Measles cases notified in Auckland

posted: 9:00 am - 16th March 2019
measles vaccines

Auckland Regional Public Health Service (ARPHS) is asking people who may have been exposed to measles in three public locations to be alert to symptoms. 

The service has been notified of two separate cases of measles which are not linked, an infant and a young adult. 

The adult was at Matakana Market on the morning of March 3, and at an event at Life Central Church, Normanby Road on the evening of March 6. 

People at Wesley Market on the morning of March 8 may have also been exposed as the infant was at the International Women’s Day event there. 

Medical Officer of Health Dr William Rainger is asking people who were at any of these locations at these times to be aware they may have been in contact with the airborne virus, and to watch for symptoms. 

Symptoms include a high fever, runny nose, cough and sore red eyes, followed by a rash starting around the head and spreading to the body.  

The service is tracing all household, work, social and other contacts of the two cases to check immunity, discuss quarantine and monitor the appearance of any symptoms, following standard public health procedures.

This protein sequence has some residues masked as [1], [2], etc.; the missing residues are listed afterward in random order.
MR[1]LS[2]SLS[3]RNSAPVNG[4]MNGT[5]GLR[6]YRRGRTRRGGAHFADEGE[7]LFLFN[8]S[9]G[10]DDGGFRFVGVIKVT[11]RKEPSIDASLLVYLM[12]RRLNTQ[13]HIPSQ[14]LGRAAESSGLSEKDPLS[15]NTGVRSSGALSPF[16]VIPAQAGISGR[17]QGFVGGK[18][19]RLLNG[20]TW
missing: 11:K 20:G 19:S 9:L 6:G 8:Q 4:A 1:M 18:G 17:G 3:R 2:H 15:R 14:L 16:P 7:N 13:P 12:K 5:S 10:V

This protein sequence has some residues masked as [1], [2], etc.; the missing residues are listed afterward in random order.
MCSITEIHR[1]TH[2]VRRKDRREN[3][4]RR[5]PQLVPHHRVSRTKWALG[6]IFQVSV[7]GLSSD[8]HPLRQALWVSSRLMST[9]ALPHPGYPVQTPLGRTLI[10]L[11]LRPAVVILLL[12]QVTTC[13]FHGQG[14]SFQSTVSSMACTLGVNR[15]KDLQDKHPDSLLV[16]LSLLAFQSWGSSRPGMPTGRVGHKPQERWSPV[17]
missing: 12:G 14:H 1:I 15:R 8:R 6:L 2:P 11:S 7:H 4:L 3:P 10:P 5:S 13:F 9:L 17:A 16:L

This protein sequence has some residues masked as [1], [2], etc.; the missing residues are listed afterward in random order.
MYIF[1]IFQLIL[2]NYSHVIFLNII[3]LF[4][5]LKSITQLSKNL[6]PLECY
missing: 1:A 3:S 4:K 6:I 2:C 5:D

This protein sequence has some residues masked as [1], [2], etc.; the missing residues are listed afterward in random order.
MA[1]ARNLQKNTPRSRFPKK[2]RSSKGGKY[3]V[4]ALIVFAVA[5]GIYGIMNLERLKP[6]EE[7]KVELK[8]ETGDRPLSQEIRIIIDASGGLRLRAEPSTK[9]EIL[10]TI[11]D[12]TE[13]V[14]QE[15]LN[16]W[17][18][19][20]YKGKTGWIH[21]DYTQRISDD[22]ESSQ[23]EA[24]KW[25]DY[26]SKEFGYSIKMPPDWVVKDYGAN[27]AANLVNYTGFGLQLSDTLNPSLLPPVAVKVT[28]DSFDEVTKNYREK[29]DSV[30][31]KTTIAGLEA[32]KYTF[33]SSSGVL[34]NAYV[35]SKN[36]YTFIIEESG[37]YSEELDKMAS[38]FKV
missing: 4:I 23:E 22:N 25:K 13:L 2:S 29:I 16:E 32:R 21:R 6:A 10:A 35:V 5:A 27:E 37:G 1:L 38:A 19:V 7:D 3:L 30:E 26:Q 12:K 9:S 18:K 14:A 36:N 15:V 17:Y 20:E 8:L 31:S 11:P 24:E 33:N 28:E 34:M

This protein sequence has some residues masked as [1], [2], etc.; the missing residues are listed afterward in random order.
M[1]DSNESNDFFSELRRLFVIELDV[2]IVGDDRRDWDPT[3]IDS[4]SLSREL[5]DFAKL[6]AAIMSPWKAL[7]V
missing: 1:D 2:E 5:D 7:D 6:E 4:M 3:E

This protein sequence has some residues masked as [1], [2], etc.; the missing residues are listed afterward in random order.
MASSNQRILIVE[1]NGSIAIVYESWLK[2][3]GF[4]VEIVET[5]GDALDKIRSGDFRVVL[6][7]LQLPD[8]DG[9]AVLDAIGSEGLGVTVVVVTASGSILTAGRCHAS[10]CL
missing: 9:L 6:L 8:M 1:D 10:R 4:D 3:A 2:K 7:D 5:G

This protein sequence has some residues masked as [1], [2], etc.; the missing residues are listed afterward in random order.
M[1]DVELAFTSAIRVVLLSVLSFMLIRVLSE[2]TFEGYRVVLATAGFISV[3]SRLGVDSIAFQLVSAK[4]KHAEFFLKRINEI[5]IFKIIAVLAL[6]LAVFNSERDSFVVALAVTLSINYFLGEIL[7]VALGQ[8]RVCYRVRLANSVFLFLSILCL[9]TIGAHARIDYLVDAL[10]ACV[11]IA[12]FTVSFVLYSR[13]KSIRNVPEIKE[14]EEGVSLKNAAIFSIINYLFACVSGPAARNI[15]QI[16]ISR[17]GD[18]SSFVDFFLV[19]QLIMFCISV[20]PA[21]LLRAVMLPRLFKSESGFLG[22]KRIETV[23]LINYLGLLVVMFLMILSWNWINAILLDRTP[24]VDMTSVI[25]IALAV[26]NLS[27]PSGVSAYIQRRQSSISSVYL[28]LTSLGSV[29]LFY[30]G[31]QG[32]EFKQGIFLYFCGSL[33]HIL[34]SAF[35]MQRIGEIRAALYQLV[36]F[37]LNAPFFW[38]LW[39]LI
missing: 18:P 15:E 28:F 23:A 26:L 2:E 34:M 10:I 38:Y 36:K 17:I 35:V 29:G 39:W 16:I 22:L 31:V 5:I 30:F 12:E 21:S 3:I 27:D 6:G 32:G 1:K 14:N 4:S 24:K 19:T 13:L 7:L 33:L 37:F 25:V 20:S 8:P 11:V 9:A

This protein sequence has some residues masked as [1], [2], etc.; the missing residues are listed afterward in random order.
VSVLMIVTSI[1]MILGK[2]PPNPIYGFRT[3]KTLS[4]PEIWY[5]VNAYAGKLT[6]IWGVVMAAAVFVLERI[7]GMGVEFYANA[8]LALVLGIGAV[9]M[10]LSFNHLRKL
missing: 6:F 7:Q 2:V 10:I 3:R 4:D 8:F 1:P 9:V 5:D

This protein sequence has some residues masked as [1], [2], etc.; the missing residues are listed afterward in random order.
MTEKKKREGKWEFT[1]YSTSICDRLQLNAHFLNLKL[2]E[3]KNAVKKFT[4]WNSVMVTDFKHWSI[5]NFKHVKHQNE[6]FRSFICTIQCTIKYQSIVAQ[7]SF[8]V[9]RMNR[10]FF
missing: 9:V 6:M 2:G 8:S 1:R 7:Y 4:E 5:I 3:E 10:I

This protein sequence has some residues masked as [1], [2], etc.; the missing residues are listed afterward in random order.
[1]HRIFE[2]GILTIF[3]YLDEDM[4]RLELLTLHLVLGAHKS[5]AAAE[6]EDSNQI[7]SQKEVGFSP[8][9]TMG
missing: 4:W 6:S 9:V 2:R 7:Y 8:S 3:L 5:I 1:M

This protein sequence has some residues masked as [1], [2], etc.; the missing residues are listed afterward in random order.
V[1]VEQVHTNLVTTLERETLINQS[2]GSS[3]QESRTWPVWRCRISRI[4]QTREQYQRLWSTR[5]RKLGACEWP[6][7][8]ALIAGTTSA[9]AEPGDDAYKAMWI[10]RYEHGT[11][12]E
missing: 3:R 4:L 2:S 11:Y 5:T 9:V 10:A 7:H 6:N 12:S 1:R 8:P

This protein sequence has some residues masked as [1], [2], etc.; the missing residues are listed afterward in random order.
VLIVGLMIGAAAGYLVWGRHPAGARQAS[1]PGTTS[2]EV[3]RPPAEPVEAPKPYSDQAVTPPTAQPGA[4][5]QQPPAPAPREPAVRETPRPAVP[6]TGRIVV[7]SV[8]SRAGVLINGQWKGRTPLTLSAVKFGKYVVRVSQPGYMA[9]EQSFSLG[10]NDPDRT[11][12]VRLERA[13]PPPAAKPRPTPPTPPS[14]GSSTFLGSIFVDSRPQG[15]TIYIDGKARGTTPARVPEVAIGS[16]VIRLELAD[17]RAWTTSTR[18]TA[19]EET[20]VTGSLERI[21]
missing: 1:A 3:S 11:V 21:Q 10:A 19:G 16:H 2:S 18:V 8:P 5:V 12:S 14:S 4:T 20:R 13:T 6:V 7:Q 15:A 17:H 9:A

These two cases are not considered to be linked to any cases in the Canterbury outbreak. 

Auckland’s first case of measles this year occurred 10 days ago. 

Dr Rainger says the practice of communicating with all contacts, quarantining those who are not immune and checking for symptoms daily reduces the risk of transmission in the community at large.

“People who have been at the three public locations on these dates, however, need to be aware they may have been exposed and watch for symptoms especially if they are not immunised,” he says. 

“If you feel unwell, please call your medical practice first and tell them if you have these symptoms, or you may have been exposed to the illness. 

“You could infect others in the waiting room if you just turn up,” Dr Rainger adds. 

Measles is one of the most contagious airborne diseases, and is infectious before the rash appears.

 It is very easily transmitted from one person to another, possibly by being the same space where an infected person has been.

Many young people in the region are not fully immunised, and people born after 1969 and before 1992 will have received only one MMR vaccine.

These people are entitled to the second MMR dose free of charge, although a practice nurse fee may apply.

You can be immunised at any time if you have missed your two vaccinations.

Phone your doctor or call Healthline on 0800 611-116 for advice.